A Chat With March’s Profile, Martin Smith, CEO of MindWare
CS: Was there any reduction to catalog circulation?
MS: Yes there was. We were cautious in our circulation in ’07.
CS: By what percentage was the circulation cut?
MS: It was in the 5 percent to 10 percent range.
CS: What was one of your biggest mistakes in your years in the catalog business? How did you or the company recover from the mistake?
MS: I don’t think I want to get into the specifics of the product category, but we did test a product category in ’05 which we had a lot of hopes for. But the customer didn’t gravitate towards those pages. We chalk it up as a learning experience, but certainly not something we want to repeat unless we can really think of a much better way of going down that particular path. It was a related product area, but not exactly in the MindWare center of gravity.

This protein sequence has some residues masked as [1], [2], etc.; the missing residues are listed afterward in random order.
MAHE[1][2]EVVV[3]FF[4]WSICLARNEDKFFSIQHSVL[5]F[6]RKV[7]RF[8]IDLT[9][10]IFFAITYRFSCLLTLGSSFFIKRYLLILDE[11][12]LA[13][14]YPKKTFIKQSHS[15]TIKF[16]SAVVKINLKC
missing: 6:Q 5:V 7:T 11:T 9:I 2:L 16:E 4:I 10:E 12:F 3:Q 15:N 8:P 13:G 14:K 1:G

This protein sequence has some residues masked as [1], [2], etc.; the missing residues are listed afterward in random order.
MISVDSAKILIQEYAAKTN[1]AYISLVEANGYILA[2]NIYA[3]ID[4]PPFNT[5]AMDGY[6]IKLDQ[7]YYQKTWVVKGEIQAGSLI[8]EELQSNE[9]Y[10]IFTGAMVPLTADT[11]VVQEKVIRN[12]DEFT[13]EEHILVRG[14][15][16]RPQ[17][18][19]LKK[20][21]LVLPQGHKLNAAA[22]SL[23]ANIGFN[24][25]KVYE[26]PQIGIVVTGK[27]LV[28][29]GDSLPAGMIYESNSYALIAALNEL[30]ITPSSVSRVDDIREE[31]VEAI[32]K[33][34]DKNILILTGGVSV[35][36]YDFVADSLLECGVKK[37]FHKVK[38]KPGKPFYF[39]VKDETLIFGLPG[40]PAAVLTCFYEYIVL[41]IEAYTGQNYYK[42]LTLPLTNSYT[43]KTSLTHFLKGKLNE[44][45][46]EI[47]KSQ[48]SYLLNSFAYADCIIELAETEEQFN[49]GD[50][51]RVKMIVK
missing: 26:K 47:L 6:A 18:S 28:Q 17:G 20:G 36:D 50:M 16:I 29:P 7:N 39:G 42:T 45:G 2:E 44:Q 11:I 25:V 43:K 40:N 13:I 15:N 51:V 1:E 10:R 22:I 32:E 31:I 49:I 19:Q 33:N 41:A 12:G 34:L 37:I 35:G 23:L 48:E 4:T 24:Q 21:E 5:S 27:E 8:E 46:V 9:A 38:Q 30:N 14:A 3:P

That was a learning experience. We learned that you can’t just stack on a related product category and necessarily find customer acceptance for it. We did have at the time some overstock issues related to that. We bought too heavily into those product categories, into the items that were in that product category, and it took us some time and some write-downs to clear the inventory as a result of that experiment.
CS: Was this product category within the main book? Was it a whole spin-off book?
MS: It was a section within the main book.
CS: What factors help MindWare set itself apart from its competition?
MS: Education. I think that’s really it. I think we’re true to our mission, and maybe linking into what I said about the test that didn’t work in ’05. I think we’re clearly in toys and games with an educational benefit. That sets us apart. And maybe that’s the area we’ll grow in, rather than becoming a more diverse offer. We’re focused from a business-model point of view. We intend to stay focused.